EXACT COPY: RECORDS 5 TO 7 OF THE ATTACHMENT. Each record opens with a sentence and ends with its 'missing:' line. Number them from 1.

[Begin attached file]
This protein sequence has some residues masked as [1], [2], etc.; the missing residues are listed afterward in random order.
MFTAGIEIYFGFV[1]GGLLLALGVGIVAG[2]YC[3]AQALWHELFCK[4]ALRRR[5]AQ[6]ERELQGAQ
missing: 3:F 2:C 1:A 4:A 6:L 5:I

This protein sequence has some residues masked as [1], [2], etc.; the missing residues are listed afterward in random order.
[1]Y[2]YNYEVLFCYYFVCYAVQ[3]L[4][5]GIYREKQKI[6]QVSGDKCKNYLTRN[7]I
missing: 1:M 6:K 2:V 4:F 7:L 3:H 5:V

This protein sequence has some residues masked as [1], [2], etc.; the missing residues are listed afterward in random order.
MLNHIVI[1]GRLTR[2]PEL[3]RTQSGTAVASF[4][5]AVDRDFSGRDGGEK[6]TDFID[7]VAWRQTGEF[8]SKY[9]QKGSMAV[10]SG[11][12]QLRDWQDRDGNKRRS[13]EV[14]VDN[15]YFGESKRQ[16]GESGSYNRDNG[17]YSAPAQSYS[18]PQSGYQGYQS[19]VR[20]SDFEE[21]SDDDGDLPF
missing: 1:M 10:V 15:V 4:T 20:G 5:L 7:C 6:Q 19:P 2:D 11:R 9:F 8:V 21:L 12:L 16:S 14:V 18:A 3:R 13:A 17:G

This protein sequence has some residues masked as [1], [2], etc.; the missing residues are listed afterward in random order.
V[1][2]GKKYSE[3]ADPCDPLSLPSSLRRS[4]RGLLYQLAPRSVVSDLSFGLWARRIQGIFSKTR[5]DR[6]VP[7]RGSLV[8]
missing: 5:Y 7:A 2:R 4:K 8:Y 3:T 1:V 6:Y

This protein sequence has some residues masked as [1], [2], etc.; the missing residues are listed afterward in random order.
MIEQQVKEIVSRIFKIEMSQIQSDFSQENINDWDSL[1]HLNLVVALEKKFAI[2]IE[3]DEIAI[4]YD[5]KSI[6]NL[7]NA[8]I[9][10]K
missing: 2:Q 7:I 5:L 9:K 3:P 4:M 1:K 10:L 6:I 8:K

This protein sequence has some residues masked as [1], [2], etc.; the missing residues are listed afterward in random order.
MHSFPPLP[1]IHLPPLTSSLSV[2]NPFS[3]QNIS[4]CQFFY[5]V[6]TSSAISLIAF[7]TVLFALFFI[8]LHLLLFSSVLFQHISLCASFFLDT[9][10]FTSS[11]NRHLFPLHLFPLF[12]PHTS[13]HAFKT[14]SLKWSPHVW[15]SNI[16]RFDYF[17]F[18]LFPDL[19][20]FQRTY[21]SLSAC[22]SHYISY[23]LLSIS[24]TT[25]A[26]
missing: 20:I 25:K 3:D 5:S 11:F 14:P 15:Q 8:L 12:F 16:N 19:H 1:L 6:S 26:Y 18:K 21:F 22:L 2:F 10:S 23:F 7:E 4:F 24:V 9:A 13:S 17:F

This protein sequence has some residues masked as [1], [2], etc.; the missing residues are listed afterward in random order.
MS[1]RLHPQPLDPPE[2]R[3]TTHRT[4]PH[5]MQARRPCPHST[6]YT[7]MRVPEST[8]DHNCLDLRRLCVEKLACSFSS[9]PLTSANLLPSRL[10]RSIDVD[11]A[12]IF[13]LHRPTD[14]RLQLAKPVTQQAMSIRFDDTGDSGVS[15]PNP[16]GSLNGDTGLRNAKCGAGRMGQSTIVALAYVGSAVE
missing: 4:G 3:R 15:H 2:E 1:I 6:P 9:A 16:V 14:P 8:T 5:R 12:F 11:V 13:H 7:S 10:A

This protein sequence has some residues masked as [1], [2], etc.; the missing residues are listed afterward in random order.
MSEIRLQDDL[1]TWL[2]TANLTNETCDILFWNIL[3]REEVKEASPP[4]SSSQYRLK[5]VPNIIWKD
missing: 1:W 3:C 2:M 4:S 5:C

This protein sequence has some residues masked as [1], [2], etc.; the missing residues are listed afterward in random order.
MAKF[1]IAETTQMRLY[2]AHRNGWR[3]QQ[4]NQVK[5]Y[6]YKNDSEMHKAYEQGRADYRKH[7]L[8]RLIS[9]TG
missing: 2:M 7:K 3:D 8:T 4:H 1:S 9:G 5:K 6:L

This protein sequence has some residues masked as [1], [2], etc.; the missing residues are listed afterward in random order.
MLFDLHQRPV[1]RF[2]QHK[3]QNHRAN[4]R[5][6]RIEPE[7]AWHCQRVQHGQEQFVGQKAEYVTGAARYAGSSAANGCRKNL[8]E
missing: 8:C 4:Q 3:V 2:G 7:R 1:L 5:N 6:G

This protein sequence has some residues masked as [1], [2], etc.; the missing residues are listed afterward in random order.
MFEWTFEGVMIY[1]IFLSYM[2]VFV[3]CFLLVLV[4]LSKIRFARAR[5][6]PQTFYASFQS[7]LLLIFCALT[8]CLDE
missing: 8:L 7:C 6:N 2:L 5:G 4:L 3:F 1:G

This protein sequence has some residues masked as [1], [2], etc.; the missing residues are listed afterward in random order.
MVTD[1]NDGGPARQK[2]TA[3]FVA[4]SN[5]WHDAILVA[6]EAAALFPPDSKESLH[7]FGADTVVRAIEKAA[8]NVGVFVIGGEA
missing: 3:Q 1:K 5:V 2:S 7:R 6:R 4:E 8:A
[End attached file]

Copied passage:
This protein sequence has some residues masked as [1], [2], etc.; the missing residues are listed afterward in random order.
MIEQQVKEIVSRIFKIEMSQIQSDFSQENINDWDSL[1]HLNLVVALEKKFAI[2]IE[3]DEIAI[4]YD[5]KSI[6]NL[7]NA[8]I[9][10]K
missing: 2:Q 7:I 5:L 9:K 3:P 4:M 1:K 10:L 6:I 8:K

This protein sequence has some residues masked as [1], [2], etc.; the missing residues are listed afterward in random order.
MHSFPPLP[1]IHLPPLTSSLSV[2]NPFS[3]QNIS[4]CQFFY[5]V[6]TSSAISLIAF[7]TVLFALFFI[8]LHLLLFSSVLFQHISLCASFFLDT[9][10]FTSS[11]NRHLFPLHLFPLF[12]PHTS[13]HAFKT[14]SLKWSPHVW[15]SNI[16]RFDYF[17]F[18]LFPDL[19][20]FQRTY[21]SLSAC[22]SHYISY[23]LLSIS[24]TT[25]A[26]
missing: 20:I 25:K 3:D 5:S 11:F 14:P 15:Q 8:L 12:F 16:N 19:H 1:L 6:S 26:Y 18:K 21:F 22:L 2:F 10:S 23:F 7:E 4:F 24:V 9:A 13:S 17:F

This protein sequence has some residues masked as [1], [2], etc.; the missing residues are listed afterward in random order.
MS[1]RLHPQPLDPPE[2]R[3]TTHRT[4]PH[5]MQARRPCPHST[6]YT[7]MRVPEST[8]DHNCLDLRRLCVEKLACSFSS[9]PLTSANLLPSRL[10]RSIDVD[11]A[12]IF[13]LHRPTD[14]RLQLAKPVTQQAMSIRFDDTGDSGVS[15]PNP[16]GSLNGDTGLRNAKCGAGRMGQSTIVALAYVGSAVE
missing: 4:G 3:R 15:H 2:E 1:I 6:P 9:A 16:V 14:P 8:T 5:R 12:F 11:V 13:H 7:S 10:A